If you own a GPS tracker, or have been shopping for one, you have probably come across the term geofence or geofencing. This isn’t a very commonly used word outside of GPS applications, so it may be a bit confusing. In this short article, we’ll explain geofences in plain language. We’ll even look at how to use them (using the GoTrack app as an example).
A Quick Definition
Let’s start with an easy to understand explanation. A geofence is an imaginary border drawn around a point by a GPS system. You simply pick a specific location and decide how large of an area to include inside the imaginary fence. If you are using a GoTrack product, first log into your account on GoTrack.com. Once you have, find the tab on the right side of the screen titled Locations (it is between Fleets and Users on the top right corner of the page). By clicking on it you will see a list of your locations. These locations are the centers of your geofences.
Starting on the left, the first column (“Location”) lists the locations you have defined. To the right the “For” column names the users associated with this location. Of course, this only matters if you have multiple users. Next is the “Address” column, which constians the street address of the location. The next column to the right is titled “Radius.” This shows how large of an area around the location is included in the geofence. The final column (“Notify?”) will have a YES entry if you have set up any alerts for this geofence.
Setting Up Geofencing
If you need to create new geofences for your GoTrack devices, just click “Add New Location” near the top right corner of the screen. When you do, a new screen will be shown. On the right will be a map of North America and on the left is a simple form that will allow you to define a new geofence. It is very easy to create new geofences; it only take a few seconds! As an example, let’s create a geofence around your home.
Name Your New Geofence
First, enter a title for the geofence under the “Name” field. In our example, HOME seems like a great title. Under that you can select “Account Level” or “Device Level.” Selecting Account Level creates a geofence that is seen by all devices (if your account has multiple devices). If you choose “Device Level,” a single GPS tracking unit is associated with the geofence. A dropdown list will appear allowing you to select the devices you wish to add. Finally, you are also able to choose a color for your geofence. This is simply a matter of personal preference; it makes no difference to actual operation.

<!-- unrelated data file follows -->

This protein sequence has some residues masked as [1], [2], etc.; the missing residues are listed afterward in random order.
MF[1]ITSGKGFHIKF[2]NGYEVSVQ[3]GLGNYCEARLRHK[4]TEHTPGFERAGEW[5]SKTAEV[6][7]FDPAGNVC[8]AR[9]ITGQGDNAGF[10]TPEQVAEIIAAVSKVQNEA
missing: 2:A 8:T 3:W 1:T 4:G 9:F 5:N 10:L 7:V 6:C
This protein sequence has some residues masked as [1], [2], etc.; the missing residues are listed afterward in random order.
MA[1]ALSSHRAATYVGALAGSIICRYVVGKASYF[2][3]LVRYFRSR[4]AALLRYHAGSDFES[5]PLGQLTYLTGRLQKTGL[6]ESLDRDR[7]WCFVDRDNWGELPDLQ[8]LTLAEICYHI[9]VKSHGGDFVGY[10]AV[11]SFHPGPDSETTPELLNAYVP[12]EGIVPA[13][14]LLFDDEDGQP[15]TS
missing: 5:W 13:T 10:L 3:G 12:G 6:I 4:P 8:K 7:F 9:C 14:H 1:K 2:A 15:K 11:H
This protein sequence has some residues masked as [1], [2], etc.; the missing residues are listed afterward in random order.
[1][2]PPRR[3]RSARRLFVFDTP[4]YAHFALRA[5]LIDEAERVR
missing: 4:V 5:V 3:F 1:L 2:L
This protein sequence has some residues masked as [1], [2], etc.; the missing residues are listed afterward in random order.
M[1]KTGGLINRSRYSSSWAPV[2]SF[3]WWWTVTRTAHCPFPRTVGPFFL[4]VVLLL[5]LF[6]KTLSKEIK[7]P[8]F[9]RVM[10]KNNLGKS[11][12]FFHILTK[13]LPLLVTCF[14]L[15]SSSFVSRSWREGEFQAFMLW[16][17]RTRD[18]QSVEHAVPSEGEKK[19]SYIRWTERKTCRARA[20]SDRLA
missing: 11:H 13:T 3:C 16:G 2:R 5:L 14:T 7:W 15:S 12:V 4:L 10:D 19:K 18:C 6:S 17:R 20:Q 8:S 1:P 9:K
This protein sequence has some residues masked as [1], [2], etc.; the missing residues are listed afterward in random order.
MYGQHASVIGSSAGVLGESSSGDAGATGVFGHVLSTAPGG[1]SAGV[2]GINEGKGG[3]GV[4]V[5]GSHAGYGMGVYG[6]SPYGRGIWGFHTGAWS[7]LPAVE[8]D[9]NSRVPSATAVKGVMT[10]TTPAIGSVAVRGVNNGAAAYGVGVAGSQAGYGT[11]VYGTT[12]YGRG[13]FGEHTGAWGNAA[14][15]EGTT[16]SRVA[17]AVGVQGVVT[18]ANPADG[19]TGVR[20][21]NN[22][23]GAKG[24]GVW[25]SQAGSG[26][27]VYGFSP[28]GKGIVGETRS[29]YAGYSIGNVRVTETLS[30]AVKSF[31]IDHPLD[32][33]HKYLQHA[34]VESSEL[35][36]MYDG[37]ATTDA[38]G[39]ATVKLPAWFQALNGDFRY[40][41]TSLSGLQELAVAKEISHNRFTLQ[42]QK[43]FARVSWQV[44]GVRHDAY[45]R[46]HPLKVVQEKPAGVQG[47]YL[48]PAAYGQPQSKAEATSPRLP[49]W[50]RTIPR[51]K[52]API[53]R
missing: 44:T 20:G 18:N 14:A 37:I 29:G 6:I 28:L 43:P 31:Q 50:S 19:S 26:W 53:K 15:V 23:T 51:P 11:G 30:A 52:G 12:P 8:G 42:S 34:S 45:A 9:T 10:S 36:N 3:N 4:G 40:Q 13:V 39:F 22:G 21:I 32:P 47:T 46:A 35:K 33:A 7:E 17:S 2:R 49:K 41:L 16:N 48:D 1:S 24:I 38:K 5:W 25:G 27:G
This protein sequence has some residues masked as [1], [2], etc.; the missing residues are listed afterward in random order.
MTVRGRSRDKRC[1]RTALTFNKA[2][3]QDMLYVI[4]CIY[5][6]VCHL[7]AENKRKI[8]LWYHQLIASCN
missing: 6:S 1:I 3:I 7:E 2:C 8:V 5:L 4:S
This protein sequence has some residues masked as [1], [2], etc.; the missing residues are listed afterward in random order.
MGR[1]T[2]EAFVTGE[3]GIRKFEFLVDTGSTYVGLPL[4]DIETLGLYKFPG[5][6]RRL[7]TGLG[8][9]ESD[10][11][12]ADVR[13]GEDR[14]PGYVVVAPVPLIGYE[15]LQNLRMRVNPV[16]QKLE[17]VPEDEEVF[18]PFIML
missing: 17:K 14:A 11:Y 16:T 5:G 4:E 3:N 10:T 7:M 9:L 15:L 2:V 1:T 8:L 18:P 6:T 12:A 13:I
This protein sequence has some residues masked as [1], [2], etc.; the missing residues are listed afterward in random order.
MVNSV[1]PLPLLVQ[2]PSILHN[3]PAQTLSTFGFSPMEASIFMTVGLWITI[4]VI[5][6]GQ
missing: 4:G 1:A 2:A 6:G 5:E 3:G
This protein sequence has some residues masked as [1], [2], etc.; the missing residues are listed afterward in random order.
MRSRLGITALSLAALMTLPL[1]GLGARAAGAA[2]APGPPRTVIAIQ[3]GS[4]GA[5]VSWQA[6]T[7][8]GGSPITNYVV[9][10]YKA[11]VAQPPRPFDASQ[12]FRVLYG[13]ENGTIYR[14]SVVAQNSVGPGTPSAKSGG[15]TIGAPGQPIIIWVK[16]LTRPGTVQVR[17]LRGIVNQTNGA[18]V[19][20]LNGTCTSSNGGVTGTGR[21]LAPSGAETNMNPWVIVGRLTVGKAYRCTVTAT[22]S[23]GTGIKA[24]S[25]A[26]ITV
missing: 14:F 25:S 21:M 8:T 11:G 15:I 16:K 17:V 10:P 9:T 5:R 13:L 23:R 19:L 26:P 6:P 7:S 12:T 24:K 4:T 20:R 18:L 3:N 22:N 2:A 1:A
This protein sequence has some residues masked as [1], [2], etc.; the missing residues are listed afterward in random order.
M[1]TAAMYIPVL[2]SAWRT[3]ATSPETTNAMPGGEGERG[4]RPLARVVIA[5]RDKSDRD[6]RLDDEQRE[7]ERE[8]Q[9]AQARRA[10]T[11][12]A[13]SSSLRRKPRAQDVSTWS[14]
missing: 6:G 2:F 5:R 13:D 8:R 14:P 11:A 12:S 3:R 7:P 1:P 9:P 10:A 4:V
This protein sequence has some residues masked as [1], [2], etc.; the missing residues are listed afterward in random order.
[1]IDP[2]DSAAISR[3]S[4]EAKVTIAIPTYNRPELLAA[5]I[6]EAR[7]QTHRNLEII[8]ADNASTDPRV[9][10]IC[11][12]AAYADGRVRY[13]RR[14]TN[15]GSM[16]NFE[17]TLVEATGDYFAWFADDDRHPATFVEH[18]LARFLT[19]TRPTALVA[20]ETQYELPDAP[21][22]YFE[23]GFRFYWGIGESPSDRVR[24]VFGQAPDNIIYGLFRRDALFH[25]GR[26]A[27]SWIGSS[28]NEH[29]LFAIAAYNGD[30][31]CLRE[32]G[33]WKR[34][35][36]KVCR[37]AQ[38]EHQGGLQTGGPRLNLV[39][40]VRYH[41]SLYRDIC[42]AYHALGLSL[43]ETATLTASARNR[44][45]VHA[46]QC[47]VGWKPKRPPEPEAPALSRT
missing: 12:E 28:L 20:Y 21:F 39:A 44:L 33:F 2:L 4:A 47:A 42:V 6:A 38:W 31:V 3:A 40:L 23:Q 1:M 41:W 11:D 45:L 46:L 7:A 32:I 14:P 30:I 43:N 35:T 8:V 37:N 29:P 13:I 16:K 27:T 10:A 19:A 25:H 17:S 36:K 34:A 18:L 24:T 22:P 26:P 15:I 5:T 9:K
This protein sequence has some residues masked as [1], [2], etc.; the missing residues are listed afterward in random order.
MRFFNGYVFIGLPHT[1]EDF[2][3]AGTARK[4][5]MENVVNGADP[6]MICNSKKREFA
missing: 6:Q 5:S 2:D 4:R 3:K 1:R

You are then asked “Send notification when you enter/exit this location?” Check the box so you will receive alerts when your tracker moves through the geofence. Next you will select the geofence’s shape. It can be Circular (with the precise location in the center) or Polygonal (which allows you to select the shape of the geofence). Honestly, it is easier to select circular.
Under the selection between Circular and Polygonal is a blank field. Enter the address or latitude and longitude coordinates for the center of your geofence. In our example you would simply type your home’s street address. Next, you are asked to select a radius in miles (assuming you are creating a circular geofence). You can narrow the geofence down to a .1 mile radius (which is probably best for a home) or make it as large as 100 miles. Finally, click the “Create Location” button to add your new geofence to your tracking system. Whenever your car moves through this imaginary circle drawn around your home address, whether it is moving towards it or away from it, your system will alert you.
Family Uses For A Geofence
Families should use geofencing to get the most out of a GPS tracker. Using our example, the geofence set up around your house will alert you whenever the family car leaves or returns home. This can help you in a number of ways. It allows you to see that your teen driver has left for school on time or got home before curfew. Speaking of school, geofencing an area around your teen’s school or job you will be able to see that they are arriving on time every day. A geofence set up around your home will also alert you if someone tries to take your car once it is parked at the end of the day.
Business Fleet Geofencing Uses
As useful as geofencing is for families, business can get even more use out of the system. Establishing a geofence around your business allows you to record when your fleet leaves and returns every day. This could easily replace a time clock. If your fleet follows a consistent route, geofences can be set up for each stop. This way you are automatically alerted as your vehicles progress through the work day. You can make sure everything is on schedule without interrupting your drivers. It will also allow you to see which stops take the most time. Construction firms can place geofences around job sites with expensive equipment outfitted with a battery operated GPS tracker (like the TTU-720). Then, if anyone takes the equipment outside of the geofence an alert is sent!
Geofences do not have to be centered on locations where you do business. If there are locations that you expect your employees to avoid then set up a geofence around it. Whenever one of your company vehicles moves into the virtual zone you created around the banned location, you will receive an alert. If the vehicle enters and then leaves the zone in a matter of seconds, you know your employees were simply passing by. However, if the vehicle remains within the geofence for any length of time you can check on exactly what is happening.
Your use of geofencing is really only limited by your imagination. You will undoubtedly create many new uses specific to your family or business now that you understand them. You can also learn more ways to use GPS tracking to your advantage in the article Five Ways Your Business Should Be Using Vehicle Tracking.